Circumcision using the Shang Ring involves a few simple steps. First, a special measuring strip is used to determine which Shang Ring size to use. Following administration of local anesthesia, the inner ring is fitted at the base of the glans penis. Next, the foreskin is everted over the inner ring and the outer ring is secured (locked) over the inner ring, thus encasing the foreskin. The sterile device forms a tight seal. The foreskin is excised and several nicks are made in the foreskin on the underside of the device to prevent formation of a stiff, circumferential scab. Bleeding is minimal and no suturing or hemostasis is required. Finally, the participant returns in seven days for removal of the Shang Ring device. After removal, a bandage is applied to the wound. Men may be given a supply of bandages and told to change the bandaging daily or as needed.

  Eligibility

Ages Eligible for Study:   18 Years to 54 Years
Genders Eligible for Study:   Male
Accepts Healthy Volunteers:   Yes
Criteria

Inclusion Criteria:

All men enrolled in this research study must meet the following inclusion criteria:

  • Must be aged 18 and 54 years;
  • Must be uncircumcised (on examination);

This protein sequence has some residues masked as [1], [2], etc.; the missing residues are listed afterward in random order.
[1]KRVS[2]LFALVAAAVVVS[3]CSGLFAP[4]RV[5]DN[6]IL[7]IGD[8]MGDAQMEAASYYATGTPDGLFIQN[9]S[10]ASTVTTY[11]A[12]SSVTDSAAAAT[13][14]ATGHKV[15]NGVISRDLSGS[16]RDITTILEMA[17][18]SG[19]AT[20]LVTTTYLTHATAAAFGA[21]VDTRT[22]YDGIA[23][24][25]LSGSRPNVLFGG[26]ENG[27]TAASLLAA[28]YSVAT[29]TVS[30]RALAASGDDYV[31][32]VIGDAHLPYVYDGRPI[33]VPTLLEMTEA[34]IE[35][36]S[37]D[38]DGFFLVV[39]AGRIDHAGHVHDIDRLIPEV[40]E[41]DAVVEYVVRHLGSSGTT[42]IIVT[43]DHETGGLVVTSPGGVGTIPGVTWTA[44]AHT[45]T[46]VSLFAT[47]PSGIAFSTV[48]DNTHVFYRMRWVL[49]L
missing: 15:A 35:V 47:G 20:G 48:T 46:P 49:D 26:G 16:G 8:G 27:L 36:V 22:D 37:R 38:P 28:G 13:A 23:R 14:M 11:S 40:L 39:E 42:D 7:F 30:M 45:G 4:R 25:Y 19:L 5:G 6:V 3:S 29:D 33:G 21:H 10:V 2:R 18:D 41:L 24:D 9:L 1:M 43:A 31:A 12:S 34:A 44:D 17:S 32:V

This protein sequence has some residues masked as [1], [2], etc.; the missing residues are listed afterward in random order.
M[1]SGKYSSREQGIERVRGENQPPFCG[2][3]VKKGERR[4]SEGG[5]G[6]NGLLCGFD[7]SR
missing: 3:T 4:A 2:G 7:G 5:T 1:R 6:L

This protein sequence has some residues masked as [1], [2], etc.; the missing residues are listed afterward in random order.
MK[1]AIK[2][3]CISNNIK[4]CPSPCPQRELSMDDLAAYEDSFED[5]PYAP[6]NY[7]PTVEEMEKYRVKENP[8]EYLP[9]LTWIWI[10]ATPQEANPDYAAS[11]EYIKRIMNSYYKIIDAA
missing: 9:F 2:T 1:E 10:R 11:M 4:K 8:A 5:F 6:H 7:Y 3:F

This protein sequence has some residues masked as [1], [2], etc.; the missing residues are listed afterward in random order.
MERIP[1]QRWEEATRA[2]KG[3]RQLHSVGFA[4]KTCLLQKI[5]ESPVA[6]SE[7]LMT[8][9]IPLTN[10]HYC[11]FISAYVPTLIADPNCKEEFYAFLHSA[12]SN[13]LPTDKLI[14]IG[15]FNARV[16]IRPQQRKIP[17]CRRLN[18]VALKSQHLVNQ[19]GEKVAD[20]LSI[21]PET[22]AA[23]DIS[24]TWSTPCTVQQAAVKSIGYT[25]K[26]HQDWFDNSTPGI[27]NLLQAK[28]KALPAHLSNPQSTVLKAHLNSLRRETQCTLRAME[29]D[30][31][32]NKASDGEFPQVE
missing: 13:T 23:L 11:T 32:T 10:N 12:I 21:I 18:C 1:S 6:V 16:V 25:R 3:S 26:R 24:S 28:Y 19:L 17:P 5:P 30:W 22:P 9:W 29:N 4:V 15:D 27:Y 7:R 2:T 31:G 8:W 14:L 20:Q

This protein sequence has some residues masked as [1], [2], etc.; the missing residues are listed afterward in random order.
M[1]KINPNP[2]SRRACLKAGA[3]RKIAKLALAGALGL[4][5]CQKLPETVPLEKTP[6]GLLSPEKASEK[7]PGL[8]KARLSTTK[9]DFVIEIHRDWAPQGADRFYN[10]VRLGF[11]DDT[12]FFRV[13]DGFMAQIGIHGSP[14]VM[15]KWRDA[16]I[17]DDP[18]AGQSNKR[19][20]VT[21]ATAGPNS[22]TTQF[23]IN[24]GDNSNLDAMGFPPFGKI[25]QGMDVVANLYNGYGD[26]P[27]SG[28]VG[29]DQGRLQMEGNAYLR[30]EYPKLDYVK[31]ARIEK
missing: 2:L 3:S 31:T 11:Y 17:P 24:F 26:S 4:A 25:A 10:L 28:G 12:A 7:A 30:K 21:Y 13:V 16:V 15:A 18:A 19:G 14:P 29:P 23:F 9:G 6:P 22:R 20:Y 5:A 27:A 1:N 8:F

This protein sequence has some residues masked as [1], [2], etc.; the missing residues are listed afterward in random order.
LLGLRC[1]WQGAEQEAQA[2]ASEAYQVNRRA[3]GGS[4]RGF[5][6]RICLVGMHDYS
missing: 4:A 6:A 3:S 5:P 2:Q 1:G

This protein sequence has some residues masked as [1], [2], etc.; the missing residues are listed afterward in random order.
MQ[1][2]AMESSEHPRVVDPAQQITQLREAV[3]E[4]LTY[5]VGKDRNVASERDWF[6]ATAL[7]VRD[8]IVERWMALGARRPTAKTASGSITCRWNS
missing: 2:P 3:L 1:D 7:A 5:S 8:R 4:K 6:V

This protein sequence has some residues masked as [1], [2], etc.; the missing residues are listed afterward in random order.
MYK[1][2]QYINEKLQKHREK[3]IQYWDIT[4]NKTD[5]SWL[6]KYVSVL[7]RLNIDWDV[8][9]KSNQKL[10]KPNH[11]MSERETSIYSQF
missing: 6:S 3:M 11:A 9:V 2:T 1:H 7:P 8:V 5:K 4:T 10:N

• Must be in good general health;
  • Must agree to HIV counseling and testing no more than one week before the procedure;
  • Must be free of genital ulcerations or other visible signs of STI (on examination);
  • Must be able to understand study procedures and requirements of study participation;
  • Must agree to return to the healthcare facility for the full schedule of follow-up visits after his circumcision;
  • Must freely consent to participate in the study and sign a written informed consent form;
  • Must have a cell phone or access to a cell phone; and,
  • Must agree to provide the study staff with an address, phone number, or other locator information while participating in the research study.

Exclusion Criteria:

  • A man will be excluded from participation in this research study if he has any of the following exclusion criteria:

    • Has a known allergy or sensitivity to lidocaine or other local anesthesia;
    • Takes a medication that would be a contraindication for elective surgery, such as an anticoagulant or steroid;
    • Has known bleeding/clotting disorder (e.g. hemophilia); or